Stefany will soon be 18, which means she will be given the freedom to decide what happens and where she goes. Last week we talked about her thoughts and her decisions. We had both been praying hard about it. She cried as she told me how she had come to Village of Hope with Angel and was now facing leaving without him.  We assured her that she was always welcome here, that no matter what she has a family and that we love her. She told me that she will never forget the lessons she learned, and the relationships she made, that if she leaves the first things she will do are to find a church and enroll in school, and she promised me that she wouldn’t settle for less than what she deserves in any relationship. I knew she was torn. She shared how much she would miss Village of Hope if she leaves, but that she misses her mom while she’s here. We prayed the same thing we had since the beginning- that God’s will be done. I stand confident knowing that Stefany had been given all the tools she needs. She knows what is safe, she knows what is right, and she has people that will love her and support her no matter what. I know that God is using her for great things. 

A lot can happen when someone is willing to walk with you and show you truth. A lot can happen when someone believes in you and patiently and lovingly lets you heal.

That’s where I fit in at Village of Hope. I’ve been provided a unique experience that enables me to understand both the American and the Guatemalan culture. The past three years that I have served in Guatemala I’ve seen more pain than most people do in a lifetime, and I have been privileged to walk alongside many on the road to healing. I have wept with those who weep and I have mourned with those who mourn, but mostly, I have loved. And I have seen tremendous healing come through love.

After graduating high school, I prayed a lot about what I was supposed to do. Most of my friends were walking across their college campus for the first time; I was walking across the mission field. I was already doing what I wanted to do for the rest of my life- using my life to point others to Christ.  So I am staying in Guatemala to continue serving and walking alongside the least, the lost, and the lonely. They may be in a crisis, but I believe that crisis’s can refine life. In the midst of the crisis you discover who you are and what you live for if only you have someone to help you make it through.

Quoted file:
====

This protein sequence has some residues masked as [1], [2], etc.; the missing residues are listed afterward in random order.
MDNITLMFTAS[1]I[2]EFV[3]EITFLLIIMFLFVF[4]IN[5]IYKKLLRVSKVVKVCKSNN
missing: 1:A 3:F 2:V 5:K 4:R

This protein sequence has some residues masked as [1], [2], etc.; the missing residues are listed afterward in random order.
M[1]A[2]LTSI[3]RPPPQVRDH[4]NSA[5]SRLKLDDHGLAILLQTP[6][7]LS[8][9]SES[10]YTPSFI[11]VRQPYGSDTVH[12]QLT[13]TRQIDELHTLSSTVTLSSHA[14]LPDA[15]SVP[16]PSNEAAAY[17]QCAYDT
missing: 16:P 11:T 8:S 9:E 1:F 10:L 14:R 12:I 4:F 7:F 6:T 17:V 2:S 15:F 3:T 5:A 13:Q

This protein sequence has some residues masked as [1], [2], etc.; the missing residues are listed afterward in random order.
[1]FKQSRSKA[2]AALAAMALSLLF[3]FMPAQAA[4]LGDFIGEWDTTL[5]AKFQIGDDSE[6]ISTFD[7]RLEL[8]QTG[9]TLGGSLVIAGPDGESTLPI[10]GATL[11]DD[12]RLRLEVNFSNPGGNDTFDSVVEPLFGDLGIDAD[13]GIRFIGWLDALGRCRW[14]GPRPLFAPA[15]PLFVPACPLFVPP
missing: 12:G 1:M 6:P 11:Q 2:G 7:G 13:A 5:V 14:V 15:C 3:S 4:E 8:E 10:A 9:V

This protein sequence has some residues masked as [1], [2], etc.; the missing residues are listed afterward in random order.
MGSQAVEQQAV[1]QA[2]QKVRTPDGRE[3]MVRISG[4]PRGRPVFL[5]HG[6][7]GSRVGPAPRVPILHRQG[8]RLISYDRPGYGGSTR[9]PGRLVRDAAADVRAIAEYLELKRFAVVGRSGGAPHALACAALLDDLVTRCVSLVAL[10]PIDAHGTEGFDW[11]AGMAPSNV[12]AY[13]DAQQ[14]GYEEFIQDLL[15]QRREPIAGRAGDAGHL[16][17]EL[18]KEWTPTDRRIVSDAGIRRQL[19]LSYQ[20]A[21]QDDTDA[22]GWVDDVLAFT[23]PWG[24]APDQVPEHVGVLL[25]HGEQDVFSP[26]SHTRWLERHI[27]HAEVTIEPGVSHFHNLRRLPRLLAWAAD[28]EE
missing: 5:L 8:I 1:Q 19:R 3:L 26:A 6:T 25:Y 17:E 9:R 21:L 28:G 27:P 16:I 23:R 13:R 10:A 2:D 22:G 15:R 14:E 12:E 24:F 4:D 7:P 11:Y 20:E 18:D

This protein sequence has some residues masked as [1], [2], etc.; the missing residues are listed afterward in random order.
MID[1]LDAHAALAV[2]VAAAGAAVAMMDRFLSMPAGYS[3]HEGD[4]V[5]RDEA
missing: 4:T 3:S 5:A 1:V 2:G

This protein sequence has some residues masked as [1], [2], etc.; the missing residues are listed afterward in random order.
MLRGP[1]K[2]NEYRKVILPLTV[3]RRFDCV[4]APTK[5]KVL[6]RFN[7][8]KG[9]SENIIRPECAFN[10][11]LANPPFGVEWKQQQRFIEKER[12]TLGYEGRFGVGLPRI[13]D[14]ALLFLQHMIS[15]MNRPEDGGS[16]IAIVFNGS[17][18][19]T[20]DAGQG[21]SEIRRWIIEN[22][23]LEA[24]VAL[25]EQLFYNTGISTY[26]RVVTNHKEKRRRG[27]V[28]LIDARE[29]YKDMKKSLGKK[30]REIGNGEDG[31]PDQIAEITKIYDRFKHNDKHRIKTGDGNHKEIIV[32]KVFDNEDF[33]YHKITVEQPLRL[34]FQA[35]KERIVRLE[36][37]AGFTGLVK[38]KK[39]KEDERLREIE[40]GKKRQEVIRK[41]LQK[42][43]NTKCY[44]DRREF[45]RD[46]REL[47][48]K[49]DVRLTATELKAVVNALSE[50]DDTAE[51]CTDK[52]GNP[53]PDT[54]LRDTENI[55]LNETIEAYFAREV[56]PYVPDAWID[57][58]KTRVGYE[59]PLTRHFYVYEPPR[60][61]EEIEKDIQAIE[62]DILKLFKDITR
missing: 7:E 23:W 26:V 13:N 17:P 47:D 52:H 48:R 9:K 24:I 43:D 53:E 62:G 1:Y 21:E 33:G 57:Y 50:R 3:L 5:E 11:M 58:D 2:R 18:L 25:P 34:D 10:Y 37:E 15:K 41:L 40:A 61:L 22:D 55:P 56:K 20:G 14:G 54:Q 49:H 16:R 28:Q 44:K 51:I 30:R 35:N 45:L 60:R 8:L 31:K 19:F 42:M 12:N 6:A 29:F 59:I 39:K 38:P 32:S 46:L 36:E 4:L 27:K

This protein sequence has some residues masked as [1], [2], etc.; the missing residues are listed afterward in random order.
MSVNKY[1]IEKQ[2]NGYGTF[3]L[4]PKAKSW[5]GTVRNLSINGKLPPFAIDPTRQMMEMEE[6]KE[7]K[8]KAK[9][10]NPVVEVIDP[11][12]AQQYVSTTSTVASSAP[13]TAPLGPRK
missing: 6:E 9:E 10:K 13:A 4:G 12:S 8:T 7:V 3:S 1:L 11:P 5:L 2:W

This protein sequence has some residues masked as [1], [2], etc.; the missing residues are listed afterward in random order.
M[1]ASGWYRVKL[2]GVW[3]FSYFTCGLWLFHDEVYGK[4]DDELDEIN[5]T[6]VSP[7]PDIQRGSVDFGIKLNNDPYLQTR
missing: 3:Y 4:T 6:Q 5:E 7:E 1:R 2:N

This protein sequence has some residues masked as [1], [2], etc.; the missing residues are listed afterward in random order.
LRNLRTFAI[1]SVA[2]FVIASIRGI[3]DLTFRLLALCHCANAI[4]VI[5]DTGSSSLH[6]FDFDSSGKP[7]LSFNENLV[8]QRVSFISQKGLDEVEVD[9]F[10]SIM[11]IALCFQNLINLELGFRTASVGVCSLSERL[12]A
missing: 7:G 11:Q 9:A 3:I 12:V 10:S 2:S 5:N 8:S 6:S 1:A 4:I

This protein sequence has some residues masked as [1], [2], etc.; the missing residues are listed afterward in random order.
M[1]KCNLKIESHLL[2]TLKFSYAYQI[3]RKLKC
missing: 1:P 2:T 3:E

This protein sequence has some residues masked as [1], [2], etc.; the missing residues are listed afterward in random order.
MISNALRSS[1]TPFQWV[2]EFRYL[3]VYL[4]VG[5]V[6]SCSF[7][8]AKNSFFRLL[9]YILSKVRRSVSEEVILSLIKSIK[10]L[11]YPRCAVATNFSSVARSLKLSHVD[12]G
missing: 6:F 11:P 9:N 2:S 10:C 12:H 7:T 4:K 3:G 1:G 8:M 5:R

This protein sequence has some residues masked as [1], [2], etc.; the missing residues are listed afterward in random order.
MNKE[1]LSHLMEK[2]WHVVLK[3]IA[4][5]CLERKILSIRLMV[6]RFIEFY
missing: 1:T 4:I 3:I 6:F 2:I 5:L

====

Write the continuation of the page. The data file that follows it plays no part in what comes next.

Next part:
So now it time to step out as an adult missionary. My role will be as a crisis counselor-ministering to Guatemalan and American youth- to show them the One who carries them through the storm.

As I continue on this journey, I would love for you to partner with me. 

To make a donation go to:

Friday, October 17, 2014

There’s something really special about a kid who has come full circle, a kid who was once the one being helped, but is now helping others. I can’t help but feel that way when I am around these precious kiddos. Their hearts amaze me. They had everything against them, every reason to hurt and to hurt others. If anyone had an excuse it was them. But that’s not who they are. 

They see others and they have compassion. 

They look for the outcasts and they include them. 

They identify the desperate and give them hope. 


They notice the poor and they share what they have. 


They recognize the hurting and show them love. 

That’s who they are, and I couldn’t be more proud.